Microsoft closed the gap between its Office Web Apps and Google Docs somewhat today by adding co-authoring to the free Word Web App, letting multiple users edit a document simultaneously in the Web browser.
Microsoft reluctantly brought its lucrative Office software to the cloud with last year's release of Office Web Apps, but has held back from offering all the collaboration functionality you get from either Google Docs or the more expansive client versions of Microsoft's software.
Office Web Apps had allowed multiple users to edit Excel and OneNote documents simultaneously, but co-authoring of Word and PowerPoint documents required the client applications. Now Microsoft's word processor allows browser-based co-authoring, functionality Google already offered with Docs.
Microsoft designed its own co-authoring to let users see when others edit documents while avoiding people over-writing each other's edits.
"Most people don't want others to see their thoughts and edits in a polished document until they're ready," the Microsoft Office Web Apps team writes in a blog post. "At the same time, other contributors to the document want to review and digest changes being made before they react and respond instead of seeing others typing in the document where they're working.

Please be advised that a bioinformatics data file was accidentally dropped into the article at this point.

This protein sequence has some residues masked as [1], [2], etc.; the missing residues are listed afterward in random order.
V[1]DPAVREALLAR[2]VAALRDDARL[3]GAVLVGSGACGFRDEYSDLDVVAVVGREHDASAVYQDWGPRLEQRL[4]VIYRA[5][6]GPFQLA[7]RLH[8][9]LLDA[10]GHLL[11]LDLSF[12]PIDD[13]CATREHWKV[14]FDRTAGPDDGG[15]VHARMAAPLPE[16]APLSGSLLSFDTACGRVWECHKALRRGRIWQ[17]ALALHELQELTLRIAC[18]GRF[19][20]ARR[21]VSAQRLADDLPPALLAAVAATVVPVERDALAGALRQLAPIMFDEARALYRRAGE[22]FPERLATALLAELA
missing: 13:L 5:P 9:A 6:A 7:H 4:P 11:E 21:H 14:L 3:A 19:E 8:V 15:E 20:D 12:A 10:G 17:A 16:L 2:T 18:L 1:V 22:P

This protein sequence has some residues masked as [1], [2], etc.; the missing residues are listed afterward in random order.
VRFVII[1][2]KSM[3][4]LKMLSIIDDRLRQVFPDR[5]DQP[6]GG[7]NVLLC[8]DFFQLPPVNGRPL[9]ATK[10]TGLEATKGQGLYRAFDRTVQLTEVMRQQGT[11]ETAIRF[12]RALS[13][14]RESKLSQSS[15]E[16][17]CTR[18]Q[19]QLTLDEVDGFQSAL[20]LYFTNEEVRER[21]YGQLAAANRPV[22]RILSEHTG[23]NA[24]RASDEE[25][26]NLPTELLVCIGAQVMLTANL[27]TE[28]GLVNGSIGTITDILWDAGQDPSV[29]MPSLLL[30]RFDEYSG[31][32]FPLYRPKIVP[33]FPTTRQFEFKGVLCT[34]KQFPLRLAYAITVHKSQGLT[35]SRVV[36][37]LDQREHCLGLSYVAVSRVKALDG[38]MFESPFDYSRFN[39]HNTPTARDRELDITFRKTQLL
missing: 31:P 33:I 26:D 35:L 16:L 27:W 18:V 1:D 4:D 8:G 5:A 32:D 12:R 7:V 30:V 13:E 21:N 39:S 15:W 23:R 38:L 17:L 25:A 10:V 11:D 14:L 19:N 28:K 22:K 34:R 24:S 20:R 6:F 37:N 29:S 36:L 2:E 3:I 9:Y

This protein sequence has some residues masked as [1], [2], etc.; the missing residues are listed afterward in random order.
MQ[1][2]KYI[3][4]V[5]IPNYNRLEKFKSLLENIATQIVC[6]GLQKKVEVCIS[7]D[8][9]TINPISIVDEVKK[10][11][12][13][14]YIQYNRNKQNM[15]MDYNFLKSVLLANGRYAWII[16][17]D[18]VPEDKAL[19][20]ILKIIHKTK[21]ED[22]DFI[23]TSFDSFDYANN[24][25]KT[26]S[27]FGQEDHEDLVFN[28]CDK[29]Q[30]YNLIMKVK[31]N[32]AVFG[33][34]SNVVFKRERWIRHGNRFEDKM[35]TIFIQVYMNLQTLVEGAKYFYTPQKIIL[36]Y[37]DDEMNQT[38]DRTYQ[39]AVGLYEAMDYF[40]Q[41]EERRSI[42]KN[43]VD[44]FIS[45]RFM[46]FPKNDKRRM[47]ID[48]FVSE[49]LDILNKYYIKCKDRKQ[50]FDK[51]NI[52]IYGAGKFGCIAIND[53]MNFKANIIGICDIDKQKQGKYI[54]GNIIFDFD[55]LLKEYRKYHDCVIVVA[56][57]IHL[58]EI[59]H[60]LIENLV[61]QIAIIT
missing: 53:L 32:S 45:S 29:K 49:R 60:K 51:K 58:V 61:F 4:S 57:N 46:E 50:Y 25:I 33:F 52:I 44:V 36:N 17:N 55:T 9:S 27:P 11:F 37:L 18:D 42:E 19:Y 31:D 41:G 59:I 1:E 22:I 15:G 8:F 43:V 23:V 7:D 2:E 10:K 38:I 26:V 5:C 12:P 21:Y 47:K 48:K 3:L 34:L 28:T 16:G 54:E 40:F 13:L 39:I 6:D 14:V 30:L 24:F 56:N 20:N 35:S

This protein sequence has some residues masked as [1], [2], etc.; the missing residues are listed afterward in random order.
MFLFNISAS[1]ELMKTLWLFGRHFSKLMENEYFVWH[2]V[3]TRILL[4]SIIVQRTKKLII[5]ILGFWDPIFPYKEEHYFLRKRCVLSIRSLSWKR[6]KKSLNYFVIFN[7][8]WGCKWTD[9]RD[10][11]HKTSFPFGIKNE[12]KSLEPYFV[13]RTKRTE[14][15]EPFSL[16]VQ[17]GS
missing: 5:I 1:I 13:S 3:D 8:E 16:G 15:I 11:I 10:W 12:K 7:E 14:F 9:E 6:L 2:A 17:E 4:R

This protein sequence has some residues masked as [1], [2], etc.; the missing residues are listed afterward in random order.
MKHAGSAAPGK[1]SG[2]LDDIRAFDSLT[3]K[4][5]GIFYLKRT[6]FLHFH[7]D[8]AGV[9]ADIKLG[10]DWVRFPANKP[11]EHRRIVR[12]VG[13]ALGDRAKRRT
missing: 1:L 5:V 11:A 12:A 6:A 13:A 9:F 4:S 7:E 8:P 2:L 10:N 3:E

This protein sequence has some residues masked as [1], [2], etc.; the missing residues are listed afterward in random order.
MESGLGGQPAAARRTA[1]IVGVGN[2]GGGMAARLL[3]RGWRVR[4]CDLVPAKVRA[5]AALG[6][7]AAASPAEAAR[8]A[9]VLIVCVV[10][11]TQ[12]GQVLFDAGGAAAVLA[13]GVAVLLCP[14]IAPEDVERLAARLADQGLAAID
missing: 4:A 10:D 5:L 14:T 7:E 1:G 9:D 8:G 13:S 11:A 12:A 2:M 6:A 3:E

"We designed co-authoring in the Word Web App on SkyDrive accordingly: When you're co-authoring, you always have a real time view into who is making changes and where these changes are occurring. As soon as you begin typing, the corresponding section of the document is locked and others are notified, placing you in control and freeing others from distraction. Contributors can hit 'save' at any time to see an updated view of all changes."
The co-authoring requires users to save documents on SkyDrive, Microsoft's consumer service for sharing files.
This may mean the browser-based co-authoring feature is off-limits for businesses, however, because business users of Office Web Apps within the larger Office 365 service use SharePoint Online rather than SkyDrive to store files. We're checking with Microsoft to see if that's the case.
Microsoft still lags Google in mobile functionality. While Google Docs in a mobile browser lets you edit documents, Microsoft's Office Web Apps in a mobile browser only lets you view them. To edit Microsoft documents on an iPhone or Android device, you have to open them in a third-party app, because Microsoft's mobile Office application is available only for Windows phones.
Clearly, Microsoft is still grappling with the question of how much functionality to extend to the browser-based versions of Office, but is being forced to upgrade its online capabilities due to the success of Google Docs and its own users' demands. For consumers who want greater browser-based capabilities from Microsoft, the latest addition to Word Web App is a step in the right direction.